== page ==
I used to call it that

Last week I took the opportunity to be quiet before God and seek His guidance on what I needed to write. The result was a brief discussion about honesty. I actually rewrote this column twice because the first one was extremely long. So this week you get the next edition of ravings on the word honesty.

I had avoided posting deeper things on Facebook lately. I think most people blow right through the deep thoughts and just want the quizzes and the trivial stuff.

But I got out of my rut and posted the following: “When we talk about ministry in tough places, we tend to think of slums in India, poor parts of the world, and ghettos in America. However, the ministry of the gospel in the most difficult places can be the comfortable home of well-educated and prosperous individuals who fear the movement of the Spirit which will disturb their apathy. I didn’t expect a lot of response.

One of the answers took me by surprise. I had not seen or had a meaningful conversation with this gentleman in some time. He replied, “20 years later and JR still calls it that. The hardest place to bring healing is at home. Thank you for staying true to the call.

I was humble. I had walked away from those things and I’m only coming back now. I am silent for a moment under the spell of religion. Religion teaches us to stick to a code book instead of the Bible. This codebook could be written or just in our brains. I had fallen prey to building an earthly kingdom instead of being, as I said last week, honest and truthful toward the heavenly kingdom.

I used to call it that. I used to not fear the answer. Funny thing is, I don’t fear the response from non-believers. I fear the response of those who would be in the category of “Christians”. The world of ministry can be just as troublesome as working in the secular world. In fact, it can be worse, because often the lines can get blurry.

People ask me all the time why I think modern church attendance is down. I’ve had a lot of discussions about whether or not to stream the church service. Personally, I don’t think it has anything to do with actual church attendance. I think a lot of modern churches have become religious stopovers. Go Sunday. Worship. Maybe attend some kind of Christian education. Show up once in a while when it’s comfortable and the dust of Jesus will be scattered on us and we’ll be A-OK.

Tell people who post things like me that they’re too passionate, and I hope they stop. Well-meaning people have told me many times that I’m too passionate. We wonder why church leaders have honesty issues. We wonder why a once vibrant church has fallen into an apathetic rut. Look no further than our own hearts.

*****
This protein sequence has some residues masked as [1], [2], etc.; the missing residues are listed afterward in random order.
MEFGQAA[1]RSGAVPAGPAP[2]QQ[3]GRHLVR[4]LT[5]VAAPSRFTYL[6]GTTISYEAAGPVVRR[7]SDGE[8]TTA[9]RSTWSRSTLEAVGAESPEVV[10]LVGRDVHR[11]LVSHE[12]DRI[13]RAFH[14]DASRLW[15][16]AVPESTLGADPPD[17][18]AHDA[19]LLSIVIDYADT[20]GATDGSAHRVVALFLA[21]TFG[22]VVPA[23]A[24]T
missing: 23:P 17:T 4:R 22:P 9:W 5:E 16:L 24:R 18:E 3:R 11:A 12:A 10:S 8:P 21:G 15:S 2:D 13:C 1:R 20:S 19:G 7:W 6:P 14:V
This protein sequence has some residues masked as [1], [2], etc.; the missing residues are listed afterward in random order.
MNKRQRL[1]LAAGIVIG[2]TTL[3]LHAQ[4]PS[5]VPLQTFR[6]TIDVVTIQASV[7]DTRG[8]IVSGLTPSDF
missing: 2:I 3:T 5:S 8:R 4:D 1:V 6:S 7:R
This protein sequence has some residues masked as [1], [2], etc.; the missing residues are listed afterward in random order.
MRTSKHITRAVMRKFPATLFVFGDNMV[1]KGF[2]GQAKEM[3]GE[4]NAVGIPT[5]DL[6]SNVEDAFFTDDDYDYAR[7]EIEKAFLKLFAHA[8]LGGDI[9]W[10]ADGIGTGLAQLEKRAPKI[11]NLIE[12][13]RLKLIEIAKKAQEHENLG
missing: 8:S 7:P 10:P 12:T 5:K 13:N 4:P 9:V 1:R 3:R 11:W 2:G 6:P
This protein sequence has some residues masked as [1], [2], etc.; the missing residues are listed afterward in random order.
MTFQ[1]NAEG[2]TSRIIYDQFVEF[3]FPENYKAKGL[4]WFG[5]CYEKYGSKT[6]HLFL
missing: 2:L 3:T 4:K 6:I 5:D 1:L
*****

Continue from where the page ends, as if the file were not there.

What have the leaders of the modern American church done? Instead of raising the bar, they lowered it and became introverted. Instead of having a Christian upbringing that called people to something and someone beyond themselves, we catered to their whims and desires. We tickled their ears.

The apostle Paul told Timothy this would happen. In II Timothy 2 he writes, “And they shall turn their ears away from the truth, and turn to fables. Paul is not talking about the radical left. He does not talk about the opposing political party. He does not speak of the world. It’s about people who confess, believe the Bible (or so they thought).

In 2022, we need a renewal. We don’t need a revival in Washington. We don’t need a revival in the general community. We need a revival in the hearts and lives of believers. We need to be honest that we have a natural tendency to want to tickle our ears. We have to confess it and turn away from it.

When was the last time you heard someone say they left their last church because of theological instability? Usually you’ll hear, “The pastor just didn’t feed me.” If we were honest, you would hear, “I didn’t like the way the preacher preached. My ears were not tickled.

Meanwhile, the pastor is more than a little concerned about the apathy he sees in his sheep. Instead of giving them what they need, he succumbs to the pressure and gives them what they want. They want nice gospel with a nice environment (no crying kids and music that I like) with nice people (just like me).

Readers, the gospel is war, and we are at war. The world, flesh and demon, seeks to undermine the power of the gospel not so much with wild sin but more with, as we used to say in Maryland, “the land of the pleasant life.” If we all look deeply at the gospel, there is only one pleasant thing about it. Jesus Christ came to redeem man from his sin, including a good life.

I preached like that in my first sermon here in Bluffton 16 years ago. A man came and said I wouldn’t be here long because those who live here don’t want to hear such things. Well, I’m still here and he’s long gone. I don’t really know of a pleasant gospel. I only know Jesus, and the Word says “by his stripes we are healed”. I beg your pardon for not responding to the whims of others. Join me in praying for revival among God’s people in 2022.

John Ring is director of Hope for the Community. He can be contacted at [email protected]

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